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Shenelle: No Cold Bottoms!

Simply amazing so many of us survived with rough wooden cribs, laundry baskets as bassinets and wash cloths dipped in honey as teething rings. I don’t know how I have all my appendages considering the playground equipment I used as a child had metal links, (gasp), and nothing but dirt to cushion my fall. I’m pretty sure that about a month after I have my son his car seat will be recalled, the mattress pad in his crib will be found to have a sort of foam in it that when mixed with certain paints becomes toxic and breast milk will be considered unsanitary. But I’m pretty sure he’ll survive … as long as we have our trusty wipe warmer. Because no son of mine is going to have a cold bottom. Damn the cost or consequences!/Shenelle Kraack, St. Maries Gazette Record. Full column below.

Question: Are you surprised that you survived childhood?


No cold bottoms!


By Shenelle Kraack
Published: Tuesday, January 13, 2009 3:51 PM PST
It’s amazing so many of us are alive today.  Considering everything our grandparents and even our parents did when raising us was completely wrong or done the hard way.

I think about that a lot because in about a month I am going to become a mother myself and everything I have read reads contrary to what older parents have said and everything I have bought has a serious warning label on it.

Let’s start with the basics. 

The crib.  Three out of five models of crib in every store we went to was recalled. Some for serious faults like entire walls falling apart. Others because two kids in Oklahoma pinched their fingers and one of them required stitches.  Luckily the safety experts have remedied these problems with big safety booklets with each new $200 crib. I especially like the part about not allowing your newborn to put down his own guardrail. Or how you shouldn’t drop your baby into the crib but gently lay him in the foam sleeping mattress. And that mattress is another thing.


Today you can’t just put a baby, who can’t roll over by the way, in his crib on his back to sleep. No. In order to be a responsible parent you have to buy a foam pad with sides that cradle your baby and guarantees he won’t move. Again a baby that can’t move being put into a device that keeps them immobile, genius.

Then there’s the bassinet and swinging mobiles.

Although I like the idea of having another sleeping place for the baby that doesn’t require me to hike upstairs to his crib does it really need to vibrate? Or play Mozart? Or come with a heated pad? I know all those things are supposed to help calm the baby but what ever happened to rocking the baby yourself or just putting wood on the fire to keep them warm. And the swinging mobiles, they don’t just swing back and forth. Oh no they rotate in three different directions and come with all sorts of “stimulating” toys to increase brain function. They just look like a bunch of plastic rings and cheap mirrors to me. The kind of stuff my parents gave me to ruin anyways, but with a doctor saying it will make my son smarter I guess I have to shell out the $150.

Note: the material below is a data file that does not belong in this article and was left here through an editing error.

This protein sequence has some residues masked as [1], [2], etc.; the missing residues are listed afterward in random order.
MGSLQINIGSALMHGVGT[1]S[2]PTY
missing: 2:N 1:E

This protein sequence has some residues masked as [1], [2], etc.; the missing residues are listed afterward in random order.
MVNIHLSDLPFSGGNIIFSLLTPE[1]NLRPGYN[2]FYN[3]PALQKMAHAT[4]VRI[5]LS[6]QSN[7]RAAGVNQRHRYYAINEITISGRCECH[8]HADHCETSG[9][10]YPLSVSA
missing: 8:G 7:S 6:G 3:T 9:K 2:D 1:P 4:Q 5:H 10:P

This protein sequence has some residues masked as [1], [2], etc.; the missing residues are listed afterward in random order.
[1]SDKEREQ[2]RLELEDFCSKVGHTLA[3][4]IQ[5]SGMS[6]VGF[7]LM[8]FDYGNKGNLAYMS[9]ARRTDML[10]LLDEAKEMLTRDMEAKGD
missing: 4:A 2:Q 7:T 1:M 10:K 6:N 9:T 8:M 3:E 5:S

Simply amazing so many of us survived with rough wooden cribs, laundry baskets as bassinets and wash cloths dipped in honey as teething rings. I don’t know how I have all my appendages considering the playground equipment I used as a child had metal links, (gasp), and nothing but dirt to cushion my fall.

I’m pretty sure that about a month after I have my son his car seat will be recalled, the mattress pad in his crib will be found to have a sort of foam in it that when mixed with certain paints becomes toxic and breast milk will be considered unsanitary.

But I’m pretty sure he’ll survive…as long as we have our trusty wipe warmer. Because no son of mine is going to have a cold bottom. Damn the cost or consequences!

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About this blog

D.F. Oliveria is a columnist and blogger for The Spokesman-Review. Print Huckleberries is a past winner of the Herb Caen Memorial Column contest by the National Association of Newspaper Columnists. The Readership Institute of Northwestern University cited this blog as a good example of online community journalism.

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